SOHO Outreach Spotlight

Previous Outreach Spotlights

This is part of a series of overviews of people and programs that provide outreach experiences to schools or the public at large. We hope our readers will become inspired to try some outreach activities of their own.

Community Built Observatory

Located in Bidwell Park, in Chico, California, the Kiwanis Chico Community Observatory (KCCO) is nestled within the third largest municipal park in the nation. This observatory is not unique because of its instrumentation, but because of the how it is funded and operates. The observatory is not tied to any federal or state programs, associated with any universities or institutes of higher learning. Yet, it provides free informal astronomical science education to more than 10,000 guests per year, including many migrant worker families from the surrounding agricultural areas. It is able to do so not because of a local astronomy club, but because of the Greater Chico Kiwanis Club.

The observatory started as the brainchild of Kris Koenig, a former Administrator of the Kitt Peak Visitors Center. He envisioned an observatory funded by the community, for the community's use, with the underlining goal of encouraging kids to study math and science. A series of events brought Kris and the local Kiwanis Club together and three years later, in 2001, the observatory opened. Funding is strictly through donations from the general public and local businesses.

The observatory operates for free on four nights a week for the general public with the remaining three nights reserved for groups and student research. A volunteer staff of about ten, ranging in ages from 10 - 47 year of age, operates the facility, most of them high school students or young adults attending California State University at Chico. Two former docents have completed their undergraduate work in astronomy and are continuing in PhD programs. KCCO is a 22'x44' roll-off roof observatory that features two 14-inch Schmidt-Cassegrain telescopes on AstroPhysics German equatorial mounts. The main observing area is 22'x20' and can comfortably handle about 40 guests at a time.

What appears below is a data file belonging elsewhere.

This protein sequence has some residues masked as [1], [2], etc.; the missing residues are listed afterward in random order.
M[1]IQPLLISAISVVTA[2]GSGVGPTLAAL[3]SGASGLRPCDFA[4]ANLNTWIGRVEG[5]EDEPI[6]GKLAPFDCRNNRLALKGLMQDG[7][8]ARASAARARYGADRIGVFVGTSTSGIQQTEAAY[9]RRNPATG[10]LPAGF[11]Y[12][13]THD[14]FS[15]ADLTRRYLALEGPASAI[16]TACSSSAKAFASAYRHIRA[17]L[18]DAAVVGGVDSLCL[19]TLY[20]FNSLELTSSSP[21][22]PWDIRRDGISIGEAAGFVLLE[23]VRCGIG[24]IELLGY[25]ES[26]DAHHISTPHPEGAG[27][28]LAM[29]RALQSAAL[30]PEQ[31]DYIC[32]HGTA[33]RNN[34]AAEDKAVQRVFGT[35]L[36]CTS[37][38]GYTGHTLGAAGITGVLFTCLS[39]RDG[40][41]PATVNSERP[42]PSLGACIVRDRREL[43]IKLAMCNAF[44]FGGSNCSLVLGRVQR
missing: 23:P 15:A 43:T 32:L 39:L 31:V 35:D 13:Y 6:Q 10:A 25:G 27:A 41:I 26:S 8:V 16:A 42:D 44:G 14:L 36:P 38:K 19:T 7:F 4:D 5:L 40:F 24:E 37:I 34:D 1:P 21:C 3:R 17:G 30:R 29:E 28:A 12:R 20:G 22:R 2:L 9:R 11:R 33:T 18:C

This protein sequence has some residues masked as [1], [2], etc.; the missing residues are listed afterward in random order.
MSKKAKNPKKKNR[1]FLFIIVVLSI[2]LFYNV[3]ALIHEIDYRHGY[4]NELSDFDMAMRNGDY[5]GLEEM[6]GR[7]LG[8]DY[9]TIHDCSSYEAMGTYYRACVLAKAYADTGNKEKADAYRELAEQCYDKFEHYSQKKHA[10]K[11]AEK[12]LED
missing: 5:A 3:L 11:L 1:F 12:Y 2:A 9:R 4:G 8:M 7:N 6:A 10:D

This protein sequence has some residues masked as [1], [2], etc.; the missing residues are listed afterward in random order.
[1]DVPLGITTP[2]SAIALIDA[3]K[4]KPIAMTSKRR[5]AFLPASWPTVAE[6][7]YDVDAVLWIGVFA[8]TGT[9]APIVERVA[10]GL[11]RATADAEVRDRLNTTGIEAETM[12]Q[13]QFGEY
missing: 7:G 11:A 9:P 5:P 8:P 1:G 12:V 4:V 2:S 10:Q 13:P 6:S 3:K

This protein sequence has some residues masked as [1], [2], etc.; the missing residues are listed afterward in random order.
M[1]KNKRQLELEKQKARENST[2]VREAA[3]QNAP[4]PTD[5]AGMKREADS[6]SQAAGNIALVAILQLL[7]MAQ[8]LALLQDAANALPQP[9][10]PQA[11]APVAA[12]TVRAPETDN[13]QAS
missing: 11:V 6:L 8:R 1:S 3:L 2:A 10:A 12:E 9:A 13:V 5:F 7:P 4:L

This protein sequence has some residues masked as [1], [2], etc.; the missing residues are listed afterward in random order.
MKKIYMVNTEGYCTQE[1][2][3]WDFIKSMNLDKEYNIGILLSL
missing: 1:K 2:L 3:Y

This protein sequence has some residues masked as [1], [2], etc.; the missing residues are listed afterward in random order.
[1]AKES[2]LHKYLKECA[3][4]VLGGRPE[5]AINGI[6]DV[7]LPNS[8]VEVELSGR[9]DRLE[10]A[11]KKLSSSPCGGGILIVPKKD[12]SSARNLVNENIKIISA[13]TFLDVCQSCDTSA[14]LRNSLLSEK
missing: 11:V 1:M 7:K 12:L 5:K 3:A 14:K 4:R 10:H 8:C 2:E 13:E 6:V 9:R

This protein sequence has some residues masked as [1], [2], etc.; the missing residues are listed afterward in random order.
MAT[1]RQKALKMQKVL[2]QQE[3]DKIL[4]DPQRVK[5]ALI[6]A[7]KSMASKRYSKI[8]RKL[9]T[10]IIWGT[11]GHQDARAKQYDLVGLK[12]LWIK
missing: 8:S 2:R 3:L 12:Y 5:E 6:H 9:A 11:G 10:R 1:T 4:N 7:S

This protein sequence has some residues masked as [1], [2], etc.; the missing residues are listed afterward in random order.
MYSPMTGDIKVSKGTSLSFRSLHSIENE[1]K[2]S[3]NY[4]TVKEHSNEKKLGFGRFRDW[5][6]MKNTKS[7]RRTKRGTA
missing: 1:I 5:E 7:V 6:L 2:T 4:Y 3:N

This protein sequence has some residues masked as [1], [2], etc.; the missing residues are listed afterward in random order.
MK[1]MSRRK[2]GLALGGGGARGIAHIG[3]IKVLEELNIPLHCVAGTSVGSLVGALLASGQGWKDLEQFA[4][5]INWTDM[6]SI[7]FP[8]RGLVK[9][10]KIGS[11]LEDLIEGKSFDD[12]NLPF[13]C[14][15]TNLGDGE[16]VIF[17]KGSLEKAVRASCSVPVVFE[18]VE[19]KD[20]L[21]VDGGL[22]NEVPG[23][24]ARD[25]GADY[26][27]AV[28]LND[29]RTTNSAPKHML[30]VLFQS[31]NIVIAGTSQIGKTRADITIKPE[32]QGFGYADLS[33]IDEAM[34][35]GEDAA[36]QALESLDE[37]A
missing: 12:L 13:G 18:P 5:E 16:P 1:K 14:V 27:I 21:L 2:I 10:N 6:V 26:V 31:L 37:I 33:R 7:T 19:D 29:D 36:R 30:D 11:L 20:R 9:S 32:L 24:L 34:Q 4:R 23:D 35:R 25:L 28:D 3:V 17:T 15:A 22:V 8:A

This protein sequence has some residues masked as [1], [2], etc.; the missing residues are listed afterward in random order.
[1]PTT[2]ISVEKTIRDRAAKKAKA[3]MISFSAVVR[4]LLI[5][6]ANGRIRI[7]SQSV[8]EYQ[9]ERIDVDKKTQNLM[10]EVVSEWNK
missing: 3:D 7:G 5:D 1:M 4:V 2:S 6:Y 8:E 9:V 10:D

Due to the popularity of the observatory and overwhelming guest traffic, the facility is about to expand and open the world's first outdoor planetarium. The planetarium will feature a large double-tiered circular amphitheater constructed from concrete. The seating will be formed into the structure and will be angled at 45-degrees to provide comfortable viewing of sky. Docents will use green laser pointers to conduct already popular constellations tours - but the naked eye sky is not the limit. Each program participant will be provided a small wireless LCD monitor that will receive a local broadcast from the observatory control room. The broadcast content will feature live video feed from one of the observatory telescopes along with preprogram graphics and animations to help the docents teach concepts like stellar and galactic evolution. The docent will be able to remotely operate the telescope while conducting the program from the planetarium. Construction of the planetarium will begin in September 2005.

For schools, KCCO support the needs of the visiting educator, which can vary from instructor to instructor, grade level to grade level. Programs include everything from general observing at night, to making massive spectrums with mirrors and pans of water during the day and of course the ever popular dry ice comets.

KCCO is also dedicated to solar astronomy. Every Sunday is "Solar SunDay" and the observatory features solar viewing through several instruments including a Coronado PST, double stacked to.5A, for H-alpha viewing and for white light viewing, a C-14 Schmidt-Cassegrain with Thousand Oaks Filter, and a Solarscope for viewing a projected sun.  They average about 25 folks over the two hours the observatory is open. In addition to great solar views, guests receive materials from NASA's Sun-Earth Connection. Some of the guests' comments have been:

"What an excellent place to come and learn!,"
"It's great to have something like this locally."
"The sun is cool!"

Each docent has his or her way of teaching about the Sun to the students. Kris tries not to standardize how they convey the material - it just has to be factual. Most kids from about eight years old on get it. Conveying the size of the Sun is the focus of what they teach to the 8 - 14 kids. The material is expanded to covered to magnetic activity for the older kids and adults. Everyone can use the telescope controls to "drive" around the sun, which is something they really get a kick out of.

KCCO's rather unique model for development and operation has already led the way for a similar observatory being built not far away. The Cameron Park Rotary Club is currently constructing an observatory and program based on KCCO's experience. The facility is scheduled to open in the fall of 2005. KCCO is receiving some consulting fees in the process in exchange for assisting the group in the design and instrumentation of the facility along with providing fundraising strategies. They will also provide operational training once the facility is completed -- see

You may visit KCCO in cyberspace at Kris Koenig's e-mail is kris[at] and his phone number is (530)-321-7827.

TELL US ABOUT YOUR ACTIVITIES: If you use our SOHO images or movies, provide outreach and programs in the area of solar study, and would like to be considered for our Outreach Spotlight section, write to steele.hill[at] with a brief overview of your efforts. If we think you'd make a good candidate, we will contact you.

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Last modification: October 10, 2005
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